The oncology bundled payments would also penalize practices with lower patient volumes; they would face a reimbursement loss of 10% or more, the report showed.

Researchers uncovered the findings using an economic model for patients with advanced stage III colon cancer and metastatic non-small-cell lung cancer. They paired the simulation with Medicare reimbursement rate data from the first quarter of 2016.

This study shows that oncology bundled payments that incorporate drug costs into financial benchmarks could encourage practices to send patients with complex cancer diagnoses to other organizations for treatment, exacerbating the shift in care to the outpatient setting and disrupting care for cancer patients.


Information Buffet (AKA, Other Stuff That Caught Our Attention)


We kept running into stories we wanted to bring to your attention, so here’s a quick hit list of other news we thought you should know:


Amanda Forys Contributes Indication- and Reference-Based Pricing Insights in Biosimilar Development


Indication- and Reference-Based Pricing: A Positive for Biosimilar Manufacturers?

With biosimilar approvals expected to increase, reference-based pricing presents opportunities for the US biosimilar market. Amanda Forys, Senior Director of Reimbursement Strategy Insights, discusses how biosimilar manufacturers can stay on top of ever-changing pricing trends. Learn more



“Why do you even need a pharmacy benefit manager [PBM] today? They are sort of a relic and, therefore, have an incentive to be obstructionist.”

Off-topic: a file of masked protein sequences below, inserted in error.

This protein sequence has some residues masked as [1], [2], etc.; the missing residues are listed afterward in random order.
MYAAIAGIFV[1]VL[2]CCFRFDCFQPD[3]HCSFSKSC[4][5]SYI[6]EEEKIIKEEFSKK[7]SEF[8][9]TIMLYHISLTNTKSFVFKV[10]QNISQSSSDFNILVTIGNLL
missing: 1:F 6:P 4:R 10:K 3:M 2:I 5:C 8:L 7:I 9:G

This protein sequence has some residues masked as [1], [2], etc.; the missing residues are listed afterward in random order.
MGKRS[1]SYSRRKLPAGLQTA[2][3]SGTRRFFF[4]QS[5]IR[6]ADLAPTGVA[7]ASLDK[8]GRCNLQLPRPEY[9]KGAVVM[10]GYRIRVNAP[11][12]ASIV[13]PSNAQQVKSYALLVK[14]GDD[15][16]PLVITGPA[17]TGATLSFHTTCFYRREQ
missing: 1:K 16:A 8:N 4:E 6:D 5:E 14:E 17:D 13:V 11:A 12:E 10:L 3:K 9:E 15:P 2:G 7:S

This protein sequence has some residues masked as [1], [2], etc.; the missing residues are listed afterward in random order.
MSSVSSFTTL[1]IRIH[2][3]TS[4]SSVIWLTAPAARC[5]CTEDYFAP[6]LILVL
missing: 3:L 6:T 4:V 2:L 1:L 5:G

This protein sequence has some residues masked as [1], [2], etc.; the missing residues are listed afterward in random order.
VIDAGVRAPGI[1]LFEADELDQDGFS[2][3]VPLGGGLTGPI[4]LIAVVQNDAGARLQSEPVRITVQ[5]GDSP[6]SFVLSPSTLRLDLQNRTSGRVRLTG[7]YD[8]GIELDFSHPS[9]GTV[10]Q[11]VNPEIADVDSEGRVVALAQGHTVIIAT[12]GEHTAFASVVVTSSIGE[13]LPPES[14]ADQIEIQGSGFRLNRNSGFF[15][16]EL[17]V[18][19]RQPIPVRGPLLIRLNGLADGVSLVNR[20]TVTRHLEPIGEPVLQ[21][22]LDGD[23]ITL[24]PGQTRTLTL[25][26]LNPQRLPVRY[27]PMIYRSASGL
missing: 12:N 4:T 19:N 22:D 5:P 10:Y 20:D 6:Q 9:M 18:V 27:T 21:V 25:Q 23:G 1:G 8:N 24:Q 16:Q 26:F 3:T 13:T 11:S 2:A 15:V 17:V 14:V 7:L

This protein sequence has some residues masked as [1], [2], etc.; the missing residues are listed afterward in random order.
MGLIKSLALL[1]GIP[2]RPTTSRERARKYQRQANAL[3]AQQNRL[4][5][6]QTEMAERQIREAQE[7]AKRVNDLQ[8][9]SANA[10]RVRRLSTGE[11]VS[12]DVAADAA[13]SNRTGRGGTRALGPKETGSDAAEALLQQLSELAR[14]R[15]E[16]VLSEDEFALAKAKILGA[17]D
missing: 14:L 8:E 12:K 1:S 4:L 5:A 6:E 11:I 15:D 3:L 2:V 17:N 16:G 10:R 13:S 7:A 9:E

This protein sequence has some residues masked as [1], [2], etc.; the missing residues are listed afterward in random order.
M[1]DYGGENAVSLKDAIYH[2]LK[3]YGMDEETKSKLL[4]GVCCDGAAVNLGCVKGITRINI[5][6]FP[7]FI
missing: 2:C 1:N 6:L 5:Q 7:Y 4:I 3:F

– Wayne Winegarden, PhD, Senior Fellow of Pacific Research Institute

Source: “3rd Annual National Policy and Advocacy Summit on Biologics and Biosimilars,” Alliance for Patient Access, April 17


8.3% → 3.7%


The PBM CVS Health reported it faced an average wholesale price increase of 8.3% for specialty drugs in 2017 but kept that drug cost growth down to 3.7% for payers via: indication- and outcomes-based contracting; cost-cap-based rebate approaches; and managing patient adherence, symptoms, and comorbidities.

Source: “CVS Health Kept Drug Price Growth Nearly Flat and Improved Medication Adherence for PBM Clients in 2017,” CVS Health, April 5


AMCP Managed Care & Specialty Pharmacy Annual Meeting

April 23–26 l Boston, MA
Join AmerisourceBergen companies, US Bioservices and Xcenda, at AMCP’s Annual Meeting at the Boston Convention and Exhibition Center, April 23–26. Meet with our specialty pharmacy and commercialization experts at the largest gathering of managed care professionals who work, lead, and innovate in the ever-changing world of pharmaceutical management. Visit AmerisourceBergen at booths 316 and 321. Learn more


Count on Health Policy Weekly for an at-a-glance view of legislative and regulatory developments and news that impacts the healthcare industry.


Jennifer Snow
Senior Director,
Health Policy

Scott Shields
Associate Director,
Health Policy



Amy Grogg, PharmD
Senior Vice President | Strategy & Commercialization | AmerisourceBergen Corporation

Kristine Flemister, PharmD
President | Xcenda

Tommy Bramley, PhD, RPh
President | Lash Group

Stacie Heller
Vice President | Government Policy | AmerisourceBergen Corporation

Rita Norton
Senior Vice President | Government and Public Policy | AmerisourceBergen Corporation

Ana Stojanovska
Vice President | Reimbursement & Policy Insights | Xcenda


Stew Kaufman | Scott Shields | Stephen Wilson


Laurie Kozbelt | Ellen Olson


Apr. 20, 2018